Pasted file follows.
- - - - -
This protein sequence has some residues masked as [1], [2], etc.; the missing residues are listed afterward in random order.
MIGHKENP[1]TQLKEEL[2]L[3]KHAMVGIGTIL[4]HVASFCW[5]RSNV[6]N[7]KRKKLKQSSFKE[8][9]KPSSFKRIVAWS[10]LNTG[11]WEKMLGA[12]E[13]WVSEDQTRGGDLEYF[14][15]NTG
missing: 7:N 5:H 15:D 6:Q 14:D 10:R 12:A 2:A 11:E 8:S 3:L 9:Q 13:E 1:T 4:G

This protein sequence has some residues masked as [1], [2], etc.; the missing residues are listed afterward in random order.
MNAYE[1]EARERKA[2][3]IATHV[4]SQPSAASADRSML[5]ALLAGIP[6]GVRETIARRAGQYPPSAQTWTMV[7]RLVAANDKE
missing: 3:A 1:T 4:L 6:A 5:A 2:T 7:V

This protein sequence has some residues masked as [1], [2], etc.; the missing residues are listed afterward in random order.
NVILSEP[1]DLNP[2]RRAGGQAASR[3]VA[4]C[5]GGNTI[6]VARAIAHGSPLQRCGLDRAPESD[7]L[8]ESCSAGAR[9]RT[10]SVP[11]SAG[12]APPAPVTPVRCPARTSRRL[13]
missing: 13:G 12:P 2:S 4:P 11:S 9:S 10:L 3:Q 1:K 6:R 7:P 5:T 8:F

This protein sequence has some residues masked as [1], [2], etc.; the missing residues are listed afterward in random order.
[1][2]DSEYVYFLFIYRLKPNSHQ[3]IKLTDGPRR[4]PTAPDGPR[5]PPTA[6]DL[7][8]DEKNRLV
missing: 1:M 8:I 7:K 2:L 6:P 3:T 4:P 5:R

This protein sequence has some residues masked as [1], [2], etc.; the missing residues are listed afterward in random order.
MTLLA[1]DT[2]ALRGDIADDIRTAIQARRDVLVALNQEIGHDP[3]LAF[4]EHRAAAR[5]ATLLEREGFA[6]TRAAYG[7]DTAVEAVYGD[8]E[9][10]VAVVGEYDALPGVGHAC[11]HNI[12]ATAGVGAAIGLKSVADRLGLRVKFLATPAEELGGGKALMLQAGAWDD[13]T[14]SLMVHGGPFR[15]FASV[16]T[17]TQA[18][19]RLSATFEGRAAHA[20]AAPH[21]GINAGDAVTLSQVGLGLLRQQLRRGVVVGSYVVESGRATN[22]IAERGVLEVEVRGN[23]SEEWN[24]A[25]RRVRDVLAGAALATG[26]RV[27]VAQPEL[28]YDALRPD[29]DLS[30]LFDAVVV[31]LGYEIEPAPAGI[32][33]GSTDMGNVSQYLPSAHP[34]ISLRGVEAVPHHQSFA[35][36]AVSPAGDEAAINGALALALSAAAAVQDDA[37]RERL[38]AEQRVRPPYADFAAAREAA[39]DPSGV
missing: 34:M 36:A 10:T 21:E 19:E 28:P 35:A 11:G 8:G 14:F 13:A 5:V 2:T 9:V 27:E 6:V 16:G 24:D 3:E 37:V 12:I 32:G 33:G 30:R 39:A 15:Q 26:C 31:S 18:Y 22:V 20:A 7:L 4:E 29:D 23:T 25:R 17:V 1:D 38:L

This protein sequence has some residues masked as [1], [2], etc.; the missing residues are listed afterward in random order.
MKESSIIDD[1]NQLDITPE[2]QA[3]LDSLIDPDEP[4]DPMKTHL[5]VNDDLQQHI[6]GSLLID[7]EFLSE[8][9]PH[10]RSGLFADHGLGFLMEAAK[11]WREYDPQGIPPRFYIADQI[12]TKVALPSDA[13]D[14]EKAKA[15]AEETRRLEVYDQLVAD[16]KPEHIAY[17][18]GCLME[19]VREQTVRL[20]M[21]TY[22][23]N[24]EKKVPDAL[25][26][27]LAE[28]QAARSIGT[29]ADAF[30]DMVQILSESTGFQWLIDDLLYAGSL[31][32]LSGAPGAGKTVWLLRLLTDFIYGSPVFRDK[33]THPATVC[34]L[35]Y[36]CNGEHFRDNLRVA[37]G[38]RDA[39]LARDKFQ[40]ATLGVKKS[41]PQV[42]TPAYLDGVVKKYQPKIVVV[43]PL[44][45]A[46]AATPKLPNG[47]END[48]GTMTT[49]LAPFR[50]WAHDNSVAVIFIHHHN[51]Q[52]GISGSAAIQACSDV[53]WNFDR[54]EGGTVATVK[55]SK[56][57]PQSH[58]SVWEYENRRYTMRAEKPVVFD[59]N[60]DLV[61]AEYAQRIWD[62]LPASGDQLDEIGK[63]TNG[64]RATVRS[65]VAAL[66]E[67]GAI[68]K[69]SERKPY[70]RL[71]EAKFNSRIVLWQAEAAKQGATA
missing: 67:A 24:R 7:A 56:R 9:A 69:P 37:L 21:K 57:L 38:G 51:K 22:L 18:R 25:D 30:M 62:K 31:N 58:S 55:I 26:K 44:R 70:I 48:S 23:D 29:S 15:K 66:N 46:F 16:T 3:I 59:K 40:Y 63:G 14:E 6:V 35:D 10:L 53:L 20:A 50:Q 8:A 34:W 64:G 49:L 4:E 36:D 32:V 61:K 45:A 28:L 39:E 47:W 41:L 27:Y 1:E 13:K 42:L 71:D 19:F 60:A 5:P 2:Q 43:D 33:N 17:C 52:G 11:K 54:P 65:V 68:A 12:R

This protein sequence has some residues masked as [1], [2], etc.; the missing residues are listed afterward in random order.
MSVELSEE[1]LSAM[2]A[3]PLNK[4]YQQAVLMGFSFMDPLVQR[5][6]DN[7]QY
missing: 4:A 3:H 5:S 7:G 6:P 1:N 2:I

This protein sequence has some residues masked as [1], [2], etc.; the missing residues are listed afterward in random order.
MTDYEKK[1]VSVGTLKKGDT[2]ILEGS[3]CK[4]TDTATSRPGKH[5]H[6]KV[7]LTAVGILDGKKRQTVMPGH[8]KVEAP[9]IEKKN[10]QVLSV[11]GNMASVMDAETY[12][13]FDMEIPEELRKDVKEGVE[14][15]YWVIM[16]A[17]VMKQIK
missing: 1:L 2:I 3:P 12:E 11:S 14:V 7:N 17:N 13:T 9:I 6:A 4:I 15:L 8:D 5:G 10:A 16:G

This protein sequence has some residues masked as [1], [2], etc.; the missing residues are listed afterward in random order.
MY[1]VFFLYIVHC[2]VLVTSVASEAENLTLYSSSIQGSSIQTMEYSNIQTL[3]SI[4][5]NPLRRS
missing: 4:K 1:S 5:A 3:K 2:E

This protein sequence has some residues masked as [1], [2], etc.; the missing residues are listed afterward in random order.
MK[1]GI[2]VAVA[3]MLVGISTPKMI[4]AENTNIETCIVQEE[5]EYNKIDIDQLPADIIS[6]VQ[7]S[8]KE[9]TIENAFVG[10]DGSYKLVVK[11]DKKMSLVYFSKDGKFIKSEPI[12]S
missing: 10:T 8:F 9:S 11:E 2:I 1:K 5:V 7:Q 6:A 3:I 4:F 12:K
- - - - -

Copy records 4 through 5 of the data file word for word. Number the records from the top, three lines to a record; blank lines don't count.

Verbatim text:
This protein sequence has some residues masked as [1], [2], etc.; the missing residues are listed afterward in random order.
[1][2]DSEYVYFLFIYRLKPNSHQ[3]IKLTDGPRR[4]PTAPDGPR[5]PPTA[6]DL[7][8]DEKNRLV
missing: 1:M 8:I 7:K 2:L 6:P 3:T 4:P 5:R

This protein sequence has some residues masked as [1], [2], etc.; the missing residues are listed afterward in random order.
MTLLA[1]DT[2]ALRGDIADDIRTAIQARRDVLVALNQEIGHDP[3]LAF[4]EHRAAAR[5]ATLLEREGFA[6]TRAAYG[7]DTAVEAVYGD[8]E[9][10]VAVVGEYDALPGVGHAC[11]HNI[12]ATAGVGAAIGLKSVADRLGLRVKFLATPAEELGGGKALMLQAGAWDD[13]T[14]SLMVHGGPFR[15]FASV[16]T[17]TQA[18][19]RLSATFEGRAAHA[20]AAPH[21]GINAGDAVTLSQVGLGLLRQQLRRGVVVGSYVVESGRATN[22]IAERGVLEVEVRGN[23]SEEWN[24]A[25]RRVRDVLAGAALATG[26]RV[27]VAQPEL[28]YDALRPD[29]DLS[30]LFDAVVV[31]LGYEIEPAPAGI[32][33]GSTDMGNVSQYLPSAHP[34]ISLRGVEAVPHHQSFA[35][36]AVSPAGDEAAINGALALALSAAAAVQDDA[37]RERL[38]AEQRVRPPYADFAAAREAA[39]DPSGV
missing: 34:M 36:A 10:T 21:E 19:E 28:P 35:A 11:G 8:G 14:F 13:A 5:V 2:T 9:V 27:E 6:V 16:G 24:D 3:E 37:V 12:I 32:G 33:G 30:R 39:A 15:Q 26:C 31:S 18:Y 22:V 20:A 7:L 4:E 29:D 23:T 25:R 17:V 1:D 38:L